As of late, clients from distinct verticals have reached out to our team expressing concerns regarding telemetry-enabled applications. Read the news and consider the timing! Since our multi-disciplinary background gives us a unique perspective, we decided to share some of our thoughts. Enjoy!
The advent of telemetry and cloud-enabled detections was a real game changer in the (endpoint) protection/anti-virus industry, enabling detailed feedback from customer devices and much greater insight into the landscape. Depending on one's pedigree, telemetry will have various unique definitions, most of which are incongruous. In this instance, telemetry is (meta-)data about 'events', like details about a file that was downloaded or a particular URL that was visited. A security product may send a file's hash to the cloud to check if it is a good or bad file. Details like detection names, full file paths and user names may also be sent back to the cloud. Products may also upload files to the cloud. Online documentation exists that shows a subset of the types of collected (meta-)data. Finding said documentation is an exercise left up to the reader - OSINT powers activate!
This telemetry and cloud revolution ensured a major boost for protection and hunting capabilities. Suddenly cyber operations could be tracked in real-time by entities other than government SIGINT/Signals teams. Over the last couple years the amount and types of (meta-)data collection by all sorts of products has only increased. Browsers & mobile "apps" have gotten particularly good at this. Got to put all that processing power and bandwidth to use, right? But that is a discussion for another day. For now, let's stick to endpoint and AV solutions.
Consider the following capabilities and circumstances:
- Endpoint protection products have access to everything on the system and communicate constantly. They are effectively 'trusted implants'.
- Today's (and yesteryear's) detection 'signatures' have way more capability than is generally understood. Signatures go well beyond simple pattern matches. In most products they can be written in a low-level programming language for maximum flexibility. In other words: signatures can do absolutely anything the creator wants them to do.
- Some products have unique detection rule-sets per location or customer.
- Hunting state-sponsored implants/malware inherently involves going after classified material. After all, these programs are classified. (Hint - this work is inherently messy, therefore everyone largely focuses on e-crime.)
- Most endpoint protection products heavily rely on so-called silent detections. These are smart Indicators of Compromise which can report back on anything without causing alerts visible to the user. They are used for back-end processing by automation and/or a human team. The system or human can then decide how to proceed.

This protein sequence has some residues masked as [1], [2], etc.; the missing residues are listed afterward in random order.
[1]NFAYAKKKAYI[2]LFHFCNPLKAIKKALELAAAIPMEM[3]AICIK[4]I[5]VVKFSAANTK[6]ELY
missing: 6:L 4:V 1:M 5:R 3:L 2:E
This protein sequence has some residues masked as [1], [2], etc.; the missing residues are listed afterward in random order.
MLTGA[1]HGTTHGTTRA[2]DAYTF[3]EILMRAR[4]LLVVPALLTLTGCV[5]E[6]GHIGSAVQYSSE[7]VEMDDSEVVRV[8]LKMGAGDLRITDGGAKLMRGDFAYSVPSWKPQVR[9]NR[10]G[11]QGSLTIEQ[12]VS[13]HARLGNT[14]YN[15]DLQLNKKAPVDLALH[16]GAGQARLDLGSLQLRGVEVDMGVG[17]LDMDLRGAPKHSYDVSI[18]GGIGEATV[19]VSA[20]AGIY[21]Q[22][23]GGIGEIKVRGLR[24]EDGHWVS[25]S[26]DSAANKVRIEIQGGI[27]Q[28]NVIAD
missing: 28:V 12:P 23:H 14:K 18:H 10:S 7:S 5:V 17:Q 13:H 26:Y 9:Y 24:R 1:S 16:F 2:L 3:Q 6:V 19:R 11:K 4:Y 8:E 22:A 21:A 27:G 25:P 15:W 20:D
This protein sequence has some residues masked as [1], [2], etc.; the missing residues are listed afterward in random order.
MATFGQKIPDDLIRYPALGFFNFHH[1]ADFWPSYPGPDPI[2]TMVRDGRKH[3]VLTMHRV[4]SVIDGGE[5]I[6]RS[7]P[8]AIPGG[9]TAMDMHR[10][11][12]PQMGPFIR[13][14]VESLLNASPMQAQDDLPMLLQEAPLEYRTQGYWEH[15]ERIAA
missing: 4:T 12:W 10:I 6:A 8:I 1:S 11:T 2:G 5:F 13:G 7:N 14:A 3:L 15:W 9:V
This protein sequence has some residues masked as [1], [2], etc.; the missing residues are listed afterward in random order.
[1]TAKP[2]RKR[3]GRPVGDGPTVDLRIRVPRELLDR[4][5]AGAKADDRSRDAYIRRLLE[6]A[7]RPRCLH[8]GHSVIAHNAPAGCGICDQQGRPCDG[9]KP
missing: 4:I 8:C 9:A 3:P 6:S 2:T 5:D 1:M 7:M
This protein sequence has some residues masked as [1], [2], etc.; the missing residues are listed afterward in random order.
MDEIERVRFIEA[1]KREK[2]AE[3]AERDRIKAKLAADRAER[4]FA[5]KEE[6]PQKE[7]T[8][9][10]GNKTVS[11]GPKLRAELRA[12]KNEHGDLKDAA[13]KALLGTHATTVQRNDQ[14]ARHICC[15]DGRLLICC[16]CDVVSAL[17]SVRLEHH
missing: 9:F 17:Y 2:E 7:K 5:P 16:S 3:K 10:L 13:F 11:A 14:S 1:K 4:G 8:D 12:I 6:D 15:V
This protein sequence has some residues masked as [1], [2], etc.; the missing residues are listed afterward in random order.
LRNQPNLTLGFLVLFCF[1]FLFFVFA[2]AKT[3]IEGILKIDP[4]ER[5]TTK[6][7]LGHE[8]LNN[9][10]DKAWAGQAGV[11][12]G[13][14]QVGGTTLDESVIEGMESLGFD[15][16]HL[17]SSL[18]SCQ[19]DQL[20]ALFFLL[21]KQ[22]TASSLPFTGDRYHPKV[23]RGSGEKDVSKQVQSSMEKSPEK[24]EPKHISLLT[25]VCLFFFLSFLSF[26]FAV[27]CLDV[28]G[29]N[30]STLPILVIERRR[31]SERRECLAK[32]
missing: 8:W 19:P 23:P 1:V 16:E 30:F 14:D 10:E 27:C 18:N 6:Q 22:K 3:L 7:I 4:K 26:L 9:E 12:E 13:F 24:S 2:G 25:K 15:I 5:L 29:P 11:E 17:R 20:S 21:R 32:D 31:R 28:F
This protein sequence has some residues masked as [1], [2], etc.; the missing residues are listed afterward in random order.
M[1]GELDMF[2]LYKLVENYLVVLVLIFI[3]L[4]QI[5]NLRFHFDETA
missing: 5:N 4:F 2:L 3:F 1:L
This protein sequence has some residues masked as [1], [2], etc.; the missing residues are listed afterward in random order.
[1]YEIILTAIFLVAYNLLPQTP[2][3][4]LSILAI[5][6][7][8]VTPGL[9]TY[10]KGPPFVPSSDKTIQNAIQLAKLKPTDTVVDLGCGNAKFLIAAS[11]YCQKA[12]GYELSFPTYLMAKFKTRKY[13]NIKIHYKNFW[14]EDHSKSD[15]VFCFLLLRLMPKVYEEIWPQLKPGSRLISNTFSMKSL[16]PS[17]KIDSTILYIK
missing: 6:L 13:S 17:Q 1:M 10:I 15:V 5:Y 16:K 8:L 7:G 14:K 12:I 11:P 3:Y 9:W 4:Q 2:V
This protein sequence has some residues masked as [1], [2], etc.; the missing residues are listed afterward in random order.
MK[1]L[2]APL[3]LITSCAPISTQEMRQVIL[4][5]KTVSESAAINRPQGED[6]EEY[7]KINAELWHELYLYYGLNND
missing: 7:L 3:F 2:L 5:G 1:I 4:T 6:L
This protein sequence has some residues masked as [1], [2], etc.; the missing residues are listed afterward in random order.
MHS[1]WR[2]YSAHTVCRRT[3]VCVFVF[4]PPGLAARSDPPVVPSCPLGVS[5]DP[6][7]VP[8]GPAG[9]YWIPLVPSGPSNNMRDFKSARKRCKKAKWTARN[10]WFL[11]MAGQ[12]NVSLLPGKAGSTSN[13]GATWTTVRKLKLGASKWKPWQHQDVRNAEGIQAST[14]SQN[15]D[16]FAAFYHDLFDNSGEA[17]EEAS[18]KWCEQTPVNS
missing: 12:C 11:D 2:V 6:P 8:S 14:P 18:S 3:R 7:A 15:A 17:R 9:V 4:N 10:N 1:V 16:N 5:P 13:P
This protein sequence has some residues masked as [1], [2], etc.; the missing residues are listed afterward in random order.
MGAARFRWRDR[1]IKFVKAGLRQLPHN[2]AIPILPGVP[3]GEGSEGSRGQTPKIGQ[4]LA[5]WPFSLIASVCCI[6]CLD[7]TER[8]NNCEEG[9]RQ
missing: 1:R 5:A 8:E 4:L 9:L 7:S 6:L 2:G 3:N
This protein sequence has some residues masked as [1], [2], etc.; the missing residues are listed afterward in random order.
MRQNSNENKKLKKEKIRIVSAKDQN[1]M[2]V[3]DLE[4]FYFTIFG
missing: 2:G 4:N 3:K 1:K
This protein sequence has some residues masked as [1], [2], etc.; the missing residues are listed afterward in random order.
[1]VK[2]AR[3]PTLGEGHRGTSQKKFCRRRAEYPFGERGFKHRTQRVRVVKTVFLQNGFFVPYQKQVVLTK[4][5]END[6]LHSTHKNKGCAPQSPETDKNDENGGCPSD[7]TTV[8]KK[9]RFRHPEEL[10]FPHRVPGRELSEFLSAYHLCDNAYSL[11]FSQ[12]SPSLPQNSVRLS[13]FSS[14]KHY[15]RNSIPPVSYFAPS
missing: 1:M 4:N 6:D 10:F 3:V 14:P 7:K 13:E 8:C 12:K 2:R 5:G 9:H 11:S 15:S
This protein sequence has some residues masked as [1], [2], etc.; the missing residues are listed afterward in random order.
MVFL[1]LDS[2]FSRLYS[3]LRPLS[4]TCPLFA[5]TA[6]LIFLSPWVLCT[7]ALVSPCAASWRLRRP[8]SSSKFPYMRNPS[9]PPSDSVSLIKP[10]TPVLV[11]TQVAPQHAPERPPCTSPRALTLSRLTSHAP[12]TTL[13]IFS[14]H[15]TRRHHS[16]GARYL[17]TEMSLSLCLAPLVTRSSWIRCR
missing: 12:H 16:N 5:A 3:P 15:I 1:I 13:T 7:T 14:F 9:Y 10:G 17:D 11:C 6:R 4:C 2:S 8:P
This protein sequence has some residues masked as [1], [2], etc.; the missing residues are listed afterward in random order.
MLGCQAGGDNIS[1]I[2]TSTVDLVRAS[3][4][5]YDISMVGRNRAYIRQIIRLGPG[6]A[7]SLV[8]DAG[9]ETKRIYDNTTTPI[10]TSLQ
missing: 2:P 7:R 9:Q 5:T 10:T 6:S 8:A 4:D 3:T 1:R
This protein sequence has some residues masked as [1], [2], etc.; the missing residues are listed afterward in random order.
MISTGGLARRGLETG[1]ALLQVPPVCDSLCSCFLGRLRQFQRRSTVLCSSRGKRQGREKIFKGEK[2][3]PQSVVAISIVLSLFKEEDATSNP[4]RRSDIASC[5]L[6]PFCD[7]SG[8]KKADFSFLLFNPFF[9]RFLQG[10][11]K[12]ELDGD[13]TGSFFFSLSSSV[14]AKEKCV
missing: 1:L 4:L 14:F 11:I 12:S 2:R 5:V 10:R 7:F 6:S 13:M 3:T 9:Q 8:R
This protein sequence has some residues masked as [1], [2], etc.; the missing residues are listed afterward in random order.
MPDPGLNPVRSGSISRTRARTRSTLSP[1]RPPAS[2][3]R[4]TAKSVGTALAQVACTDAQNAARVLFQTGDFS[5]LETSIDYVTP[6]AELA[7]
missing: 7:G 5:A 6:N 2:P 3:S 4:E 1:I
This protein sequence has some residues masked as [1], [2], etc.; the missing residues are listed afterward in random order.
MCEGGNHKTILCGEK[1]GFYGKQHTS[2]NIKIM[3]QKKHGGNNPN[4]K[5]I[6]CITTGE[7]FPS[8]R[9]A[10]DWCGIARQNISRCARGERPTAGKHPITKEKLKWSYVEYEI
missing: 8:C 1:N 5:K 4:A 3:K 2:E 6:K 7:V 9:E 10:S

- There are plenty products - not just endpoint protection - that make it impossible to turn off telemetry.
- These capabilities are a huge intelligence trove for analysts, allowing for extremely effective hunting and targeting.
- By extension, this means there's also ample opportunity for counter-intelligence operations.
What does this mean?
- It's easier than ever before for products to behave in undesirable ways.
- At the same time, these capabilities enable more opportunity to investigate if a product is misbehaving.
- Products employing unique signatures present unique challenges as businesses and researchers can't easily validate third party observations. Everybody will have to do their own homework.
- This ecosystem of products and services is a very enticing and valid intelligence target. Ponder the implications of this.
- Between this and information operations, the tech sector is in for some changes.
Businesses are at serious risk when they don't know what information is being collected from their systems and what parties ultimately have access to this data. If your business works with
sensitive information, a counterintelligence approach should be part of your defense-in-depth strategy.
Adversaries and misconfigurations aren't stopped by legal documents. An end-user license agreement (EULA) provides a legal framework, it doesn't technologically prevent abuse. Create a threat model based on actual capabilities and possible impact, including third party suppliers/vendors like your anti-virus or favourite consultancy. As we've seen, security companies get breached too.
Don't trust, verify.
If you have trust issues like we do, please contact us. We can help facilitate your success.
Written by: Daniel Nowak & Roel Schouwenberg